In my most recent dream I died in a thunderous explosion. Maybe it wouldn’t have troubled me so much if it was a propane tank that blew its top or some sort of gas related fire, but this dream portrayed my end in what could only have been a nuclear blast.
As a child raised on early eighties Saturday morning cartoons, I was and still am not without an imagination. Maybe you’re in my group as well; the lucky few whose imaginations run away with them. That phrase goes a little differently when you just ended a three day bender like I did. Maybe in that case, my imagination ran away without me.
My childhood was wrought with unending strife, whether I was beat on by bullies at school or if I had that feeling of dread when a test came creeping up on me, but the cartoons were how I made my escape. I never got into comics, but the cliff notes cartoon versions of the Justice League were my replacement for those and I think they did just fine. I can’t remember specifics, but I’m sure that my first experience with a large explosion was in those cartoons.
In this dream I saw myself driving down a highway in a truck. I don’t own a truck, nor have I ever planned on it, but there it was, man, and the one thing I cantell you for sure was that it was red. It stood out to me more vividly than anything else other than the blast.
The sense of speed in the dream was skewed. Driving down the highway at 75 MPH seemed more like pushing a lawnmower through tall grass or trying to run underwater. Then in the distance I saw a jet stream of smoke coming down from the sky. The smoke acted as a tail for what had to be the missile. My view was obscured as the missile passed directly in front of the blazing sun, and then completely vanished behind some buildings miles down the road.
I don’t know how nuclear blasts work, but in every piece of media I have ever seen, a visible shockwave comes first followed by the life-ending shower of fire. The shockwave came and the truck spun around from the force of it. This saved me the trouble of turning it around myself, and as soon as the wheels were firmly on the asphalt, I slammed my foot onto the pedal as though it were weighed down by a cinderblock.
I do know how dreams work, however, and it came as no surprise that there was almost a negative sense of speed. My truck idled forward instead of roaring uncontrollably down the street. In my rearview mirror cars, vans, semis, and other trucks were tossed into the air like balloons, except these balloons exploded into fire and shrapnel instead of air and rubber.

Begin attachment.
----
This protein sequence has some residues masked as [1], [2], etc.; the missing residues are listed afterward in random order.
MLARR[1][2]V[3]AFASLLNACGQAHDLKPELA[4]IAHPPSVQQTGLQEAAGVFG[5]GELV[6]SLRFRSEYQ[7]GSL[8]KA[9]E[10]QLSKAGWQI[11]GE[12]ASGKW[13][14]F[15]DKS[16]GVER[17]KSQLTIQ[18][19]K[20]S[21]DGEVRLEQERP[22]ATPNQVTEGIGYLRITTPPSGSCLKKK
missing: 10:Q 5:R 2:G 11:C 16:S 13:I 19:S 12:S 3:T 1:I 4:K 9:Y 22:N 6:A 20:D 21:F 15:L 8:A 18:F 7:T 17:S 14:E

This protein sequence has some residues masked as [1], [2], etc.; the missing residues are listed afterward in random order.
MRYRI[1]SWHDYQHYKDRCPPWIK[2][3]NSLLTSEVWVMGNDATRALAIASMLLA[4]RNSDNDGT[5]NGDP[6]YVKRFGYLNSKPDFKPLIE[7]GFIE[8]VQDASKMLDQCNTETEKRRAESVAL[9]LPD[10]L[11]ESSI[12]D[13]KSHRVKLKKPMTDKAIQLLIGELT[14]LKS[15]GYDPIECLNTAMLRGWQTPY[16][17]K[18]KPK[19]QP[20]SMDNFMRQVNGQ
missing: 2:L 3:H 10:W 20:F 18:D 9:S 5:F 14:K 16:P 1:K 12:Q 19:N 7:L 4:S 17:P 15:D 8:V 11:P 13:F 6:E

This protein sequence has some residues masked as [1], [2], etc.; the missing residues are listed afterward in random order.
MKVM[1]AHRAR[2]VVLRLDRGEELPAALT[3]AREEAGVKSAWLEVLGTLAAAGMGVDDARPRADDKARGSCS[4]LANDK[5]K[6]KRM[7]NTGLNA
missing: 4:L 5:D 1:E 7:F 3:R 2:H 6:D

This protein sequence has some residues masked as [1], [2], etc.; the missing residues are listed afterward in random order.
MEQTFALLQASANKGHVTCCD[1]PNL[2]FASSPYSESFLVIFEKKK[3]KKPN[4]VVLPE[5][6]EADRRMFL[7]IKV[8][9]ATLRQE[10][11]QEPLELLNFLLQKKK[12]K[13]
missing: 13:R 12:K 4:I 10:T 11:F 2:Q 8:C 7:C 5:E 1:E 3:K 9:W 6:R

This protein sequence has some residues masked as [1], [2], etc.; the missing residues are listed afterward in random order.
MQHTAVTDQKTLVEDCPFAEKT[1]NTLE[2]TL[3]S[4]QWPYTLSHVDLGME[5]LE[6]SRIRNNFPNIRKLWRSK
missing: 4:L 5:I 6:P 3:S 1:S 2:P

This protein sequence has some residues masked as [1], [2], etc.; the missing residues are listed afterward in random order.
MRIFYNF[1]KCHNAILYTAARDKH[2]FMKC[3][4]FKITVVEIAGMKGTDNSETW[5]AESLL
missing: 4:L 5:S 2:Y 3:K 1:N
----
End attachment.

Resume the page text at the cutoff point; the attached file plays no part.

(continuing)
My foot came off the pedal and I made to escape from the truck and run down the street, but the seatbelt wouldn’t come loose, the door was stuck, and any number of other movie clichés anyone can think of kept me from escaping that metal tomb as the fire rolled towards me like a rush of water breaking through a dam.
The last thought I had before the blast consumed me and the first thought I had after I awoke on the floor of my friend’s apartment covered in cold sweat and even colder beer was: How do they get all that fire to fit in such a tiny shell?
As I pulled myself off of Tim’s floor, the man himself came out of his room with some new girl. Music still pumped from his stereo louder than the shockwave that spun my imaginary truck and men and women from the party still rubbed hips and asses and even more risqué parts of their bodies together.
The clock read 2:30 and I prayed it was still in the AM or I’d be looking for a new job. My drunken mind tried to calculate how long I had been asleep and it came up with something like forty-five minutes. It was enough time for a life-changing dream, but certainly not enough time to work off eight beers and four shots of Jack.
Now with my head numb from alcohol and my mind drunk with thoughts of that nuclear missile, I sauntered past Tim into his living room and through the crowd of dancers. As I opened the door to the balcony he said, “Hey Mark, you all right, man?” I tried to picture myself just then. Brown boyishly long bangs sweat drenched and hanging in my eyes. Five o’clock shadow spreading along my chin like a disease and blue and white pinstriped button down shirt hanging out over my black jeans. I just went through a nuclear explosion. Was I all right?
“Yeah, man. Just need some air,” I said as I went outside and closed the door.
I sat on the single deck chair that Tim kept out on the balcony and I looked out into the courtyard. It didn’t take long for my imagination to run away without me, and I saw that courtyard on fire and then as a barren wasteland. Had the dream seemed so vivid? Was it a premonition? I couldn’t shake the thought that tomorrow, or the day after, my town would be a smoldering crater.
My quiet time was interrupted as a girl opened the sliding glass door and came out onto the balcony laughing at a minute old joke and bringing the sounds of the party out with her. I had seen her before, at some of Tim’s older parties, but I couldn’t think of her name. It didn’t matter though; she didn’t seem to remember me at all.